In the same way, many Peace Corps volunteers reported suffering depression when returning home from poor countries. “Adversity often leads people to depend more on one another, and that closeness can produce a kind of nostalgia for the hard times that even civilians are susceptible to.”

Rereading American history, he has found many cases where white settlers from so-called more developed societies, escaped willingly to live among Indians. They found a looser society, with very few rules making it easier to live in, especially women who enjoyed a freedom unheard of at that time. This egalitarianism appealed to their deeper nature. While there were many negative factors in indigenous cultures, no one was making those who chose this way of life to stay. As a consequence, each person was very loyal to the Tribe. Its preservation became like a sacred task.

As agriculture, then industry took over, fundamental changes happened. Accumulation of private property made people develop individualistic choices, thus diminishing group efforts toward a common goal. More and more one could live well independent of any community contribution.

It seems that we are wired to help one another. Frustration and uselessness comes when we do not feel necessary or needed; no one asks for our help. There is no way to contribute. Please stay in your corner. It is not for nothing that people who make great sacrifices or risk their lives feel that they got more than they gave. He claims that persons who do something for another — a prosocial act – are not only rewarded by group approval, but also by an increase of dopamine and other pleasurable hormones. Group cooperation releases Oxytocin, which generates a good-feeling. On the contrary, selfishness closes down our heart, snuffs out a spirit of generosity. There is a saying in Portuguese: He who does not live to serve, does not serve to live!

Junger holds that there are three basic things we need to be content and happy: feel competent in what we do, feel authentic in our lives, and connected to others. These are intrinsic to human happiness. Do not depend upon the size of one’s salary or earnings. There is a saying that says we need to be hugged eight times a day. Touch and closeness are clearly fundamental not only to infants, but for anyone from two to 82.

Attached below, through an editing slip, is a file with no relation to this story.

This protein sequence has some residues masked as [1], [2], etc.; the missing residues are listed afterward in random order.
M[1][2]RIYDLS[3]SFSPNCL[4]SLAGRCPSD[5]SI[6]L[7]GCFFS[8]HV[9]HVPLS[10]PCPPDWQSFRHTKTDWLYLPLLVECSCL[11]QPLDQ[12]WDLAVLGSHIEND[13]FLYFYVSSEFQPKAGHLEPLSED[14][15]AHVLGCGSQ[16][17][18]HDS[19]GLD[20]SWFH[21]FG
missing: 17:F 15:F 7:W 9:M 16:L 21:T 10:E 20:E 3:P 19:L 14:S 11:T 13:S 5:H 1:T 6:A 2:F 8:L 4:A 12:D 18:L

While no one is advocating returning to live in caves or log cabins, nor necessarily destroy or dissolve every multinational company, is there something we can do to recuperate that sense of community which we have lost? While protecting those individual liberties, which bring us fulfillment, can we not find ways to work together more, to share and cooperate for the common good of all? Junger closes his analysis by quoting a person who has worked with traumatized vets: “if you want to make a society work, then you don’t keep underscoring the places where you’re different – you underscore your shared humanity.”

Have you ever noticed how young mothers with babies bond so quickly? Or two black strangers find something in common? So it is my belief that new “tribes” will build coalitions that bring peace and healing, mending those deep wounds part of our present day society.

Whether true or not, blacks, because of their tribal sense of being targeted and persecuted by a predominantly white police force (with many institutional records of racism and bigotry), will permit that their leaders — their clergy, mothers and fathers, educators, professional, sport and entertainment people — to build more harmonious bridges and inclusion between their community and law enforcement. The healing will begin with the Afro-American tribe! Progress will spring up from the bases, not come from the top down. One change at a time.

While little change may happen because of one book, Junger’s contributions need to be incorporated and addressed. As he himself says, “belonging to society requires sacrifice, and that sacrifice gives back way more than it costs”.

Father Donnell Kirchner, CSsR, received a degree in moral theology in Rome and taught for 39 years as a Redemptorist priest in Brazil, teaching at a regional pastoral institute in Manaus. He is currently working with theologians in Chicago.

From The Progressive Populist, August 15, 2016